How often have you roleplayed a character getting sick with an intestinal bug? How many times have you sat down and decided that for the next several days your character will just be miserably suffering through a nasty sickness that isn’t life-threatening but is unpleasant and gross? I’m going to guess it’s not often. (If I’m wrong, you don’t need to correct me.)

The point of verisimilitude is that you aren’t doing that because it sounds gross and not fun. But you are creating a character who people feel is real, who could plausibly experience that brand of unpleasantness, who gets tired or bored or cranky or whatever without forcing you to actually play all of that out in agonizing detail.

It’s all something that pretends to be real whilst being fake. An illusion, a matter of letting you see things that aren’t there and illustrate elements that exist chiefly in your mind. Verisimilitude. Seems simple, doesn’t it?

Except that you might want to scroll up and re-read that quote because it hints at the downside of verisimilitude. It might only be something that feels real, but it feels real.

Intellectually, we’re more or less all capable of separating reality from character actions. A character hating your characters does not mean that it’s a comment on you as a person, and we know that. But if a character embarks on a nasty and extended smear campaign against your characters, odds are high that you’re going to feel a bit put out over it, even though you know full well that it’s not a real situation. It’s make-believe. It’s dolls.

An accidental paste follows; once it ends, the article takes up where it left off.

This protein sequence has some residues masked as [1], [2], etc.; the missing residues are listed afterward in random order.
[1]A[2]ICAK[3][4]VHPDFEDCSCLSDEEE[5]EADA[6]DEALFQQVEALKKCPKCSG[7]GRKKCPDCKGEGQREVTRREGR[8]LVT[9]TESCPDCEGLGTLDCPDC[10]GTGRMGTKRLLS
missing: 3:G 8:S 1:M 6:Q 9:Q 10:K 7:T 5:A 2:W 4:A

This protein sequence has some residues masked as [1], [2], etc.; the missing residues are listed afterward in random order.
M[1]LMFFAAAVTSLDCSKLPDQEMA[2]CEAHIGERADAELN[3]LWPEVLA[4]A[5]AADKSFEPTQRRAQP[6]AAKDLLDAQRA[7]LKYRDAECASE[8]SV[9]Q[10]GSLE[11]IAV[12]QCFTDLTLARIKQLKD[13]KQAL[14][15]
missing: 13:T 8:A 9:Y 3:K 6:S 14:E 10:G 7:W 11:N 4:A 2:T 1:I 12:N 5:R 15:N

And yet if you’ve got that emotional connection with these characters and it feels real, it’s really hard not to extend that even just a tiny bit and think “this sort of is about me.” Especially if the character is consciously imbued with some of your characteristics and is being smeared because of those elements that help with the emotional connection.

Even when that emotional connection is being violently severed.

I talk a lot about enforcing the boundary between in-character and out-of-character actions because it’s important. But I also talk a lot about the importance of verisimilitude, and the whole point of that is to tear at those boundaries and make things far more permeable. Even if you were perfect about boundaries, odds are good that you’ll develop fondness for another player who roleplays well, seek them out more often, and strike up friendships based in no small part on interactions that the two of you didn’t really have.